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New Zealand ‘has lessons to learn’ from pandemic response

Image: Rafael Albani, via Shutterstock

New Zealand could learn from Taiwan despite avoiding high death rates, study suggests

New Zealand’s pandemic plan lacked features that could have helped the country avoid its March lockdown, a study has found.

The comparison of New Zealand and Taiwan, published on 21 October in the journal The Lancet Regional Health Western Pacific, suggests Taiwan acted faster and more appropriately when the pandemic hit.

The study, co-authored by Jennifer Summers and colleagues at the University of Otago with public health authorities in Taiwan, recommends that New Zealand and similar countries set up “a dedicated national public health agency to manage both prevention and control of pandemics and other public health threats”.

The authors say “it would be valuable to conduct an official enquiry into New Zealand’s response to help shape the necessary changes to its laws, public health infrastructure, and institutions”.

Both countries avoided high death rates, but Taiwan controlled the pandemic without needing the strict lockdown used in New Zealand.

Its infection rate was 20.7 cases per million compared with New Zealand’s 278 per million. In both countries the highest infection rate was among people aged 20-29.

Taiwan’s proximity to China and prior experience with viruses such as Sars meant it responded faster to the pandemic, the study showed, with the borders closed to all non-citizens by mid-March.

In New Zealand, the early “flatten the curve” response was abandoned in late March with a state of emergency declared and a full lockdown aimed at elimination.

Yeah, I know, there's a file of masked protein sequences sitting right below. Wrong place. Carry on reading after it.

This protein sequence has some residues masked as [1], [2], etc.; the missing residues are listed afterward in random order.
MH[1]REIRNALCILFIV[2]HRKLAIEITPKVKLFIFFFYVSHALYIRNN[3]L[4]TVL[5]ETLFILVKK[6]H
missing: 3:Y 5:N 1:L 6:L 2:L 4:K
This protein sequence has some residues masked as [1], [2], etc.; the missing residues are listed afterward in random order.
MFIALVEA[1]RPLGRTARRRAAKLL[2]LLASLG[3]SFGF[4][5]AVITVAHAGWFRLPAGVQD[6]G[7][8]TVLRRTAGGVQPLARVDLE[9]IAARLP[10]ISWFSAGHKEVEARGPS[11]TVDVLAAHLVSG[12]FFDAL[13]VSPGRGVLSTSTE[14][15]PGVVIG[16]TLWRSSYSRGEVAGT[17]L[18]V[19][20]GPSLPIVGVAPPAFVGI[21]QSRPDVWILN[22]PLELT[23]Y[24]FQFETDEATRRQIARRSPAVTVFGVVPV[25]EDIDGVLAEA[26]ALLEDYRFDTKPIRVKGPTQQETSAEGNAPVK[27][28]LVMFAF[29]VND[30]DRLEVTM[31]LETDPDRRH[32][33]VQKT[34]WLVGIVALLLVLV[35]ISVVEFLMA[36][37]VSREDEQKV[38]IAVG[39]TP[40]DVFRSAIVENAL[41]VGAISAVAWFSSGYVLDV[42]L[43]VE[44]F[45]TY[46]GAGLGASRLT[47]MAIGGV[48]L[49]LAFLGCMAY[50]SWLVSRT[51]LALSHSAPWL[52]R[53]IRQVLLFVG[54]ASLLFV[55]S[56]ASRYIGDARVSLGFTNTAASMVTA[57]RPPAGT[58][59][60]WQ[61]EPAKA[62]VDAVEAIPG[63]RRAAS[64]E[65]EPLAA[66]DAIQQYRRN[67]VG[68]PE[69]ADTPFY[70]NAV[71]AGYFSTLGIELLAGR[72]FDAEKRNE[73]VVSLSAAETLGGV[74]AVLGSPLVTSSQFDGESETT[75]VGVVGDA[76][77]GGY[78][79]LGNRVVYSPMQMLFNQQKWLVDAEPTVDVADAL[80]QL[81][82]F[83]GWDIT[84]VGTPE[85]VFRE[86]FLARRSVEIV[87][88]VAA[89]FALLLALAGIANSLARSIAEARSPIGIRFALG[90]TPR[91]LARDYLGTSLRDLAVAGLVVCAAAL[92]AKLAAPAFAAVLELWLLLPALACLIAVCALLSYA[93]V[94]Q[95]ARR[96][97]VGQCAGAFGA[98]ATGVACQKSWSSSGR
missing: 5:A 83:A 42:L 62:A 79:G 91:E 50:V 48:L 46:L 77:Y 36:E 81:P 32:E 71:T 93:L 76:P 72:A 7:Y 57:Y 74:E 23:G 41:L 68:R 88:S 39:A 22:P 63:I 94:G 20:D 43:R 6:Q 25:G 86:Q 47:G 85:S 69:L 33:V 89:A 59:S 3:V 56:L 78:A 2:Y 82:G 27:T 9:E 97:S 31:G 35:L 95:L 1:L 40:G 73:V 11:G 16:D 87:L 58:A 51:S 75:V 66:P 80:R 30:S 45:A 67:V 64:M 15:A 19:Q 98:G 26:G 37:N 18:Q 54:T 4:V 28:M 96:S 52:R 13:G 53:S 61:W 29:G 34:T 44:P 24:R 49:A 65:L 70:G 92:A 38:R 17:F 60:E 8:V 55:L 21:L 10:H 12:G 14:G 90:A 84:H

The authors suggest that dealing with individual cases of Covid-19 was not enough to control the virus; “population-wide” responses like mask wearing and social restrictions were also needed.

“Probably the most fundamental difference between the situation of Taiwan and New Zealand was that in Taiwan responsiveness to pandemic diseases and similar threats is embedded in its national institutions,” the authors wrote.

New Zealand’s pandemic response plan was largely created to deal with diseases such as influenza and did not include a dedicated agency along the lines of Taiwan’s Centers for Disease Control.

Taiwan’s mask-wearing culture had also helped, the researchers wrote: “Health officials in New Zealand did not promote mass masking as part of resurgence planning until August, despite science-based advocacy from a broad base of public health and clinical experts.”

At later stages of the pandemic, factors such as protecting vulnerable populations played into New Zealand’s aggressive elimination efforts, the authors wrote. New Zealand performed better than Taiwan in its efforts to communicate public health information in both sign language and community languages.

As of 26 October, New Zealand had recorded five new cases of Covid-19 in the past 24 hours, a total of 74 active cases—including those in quarantine—and a cumulative total of 1,940 cases in a population of about five million.

The study was partly funded by the Health Research Council of New Zealand.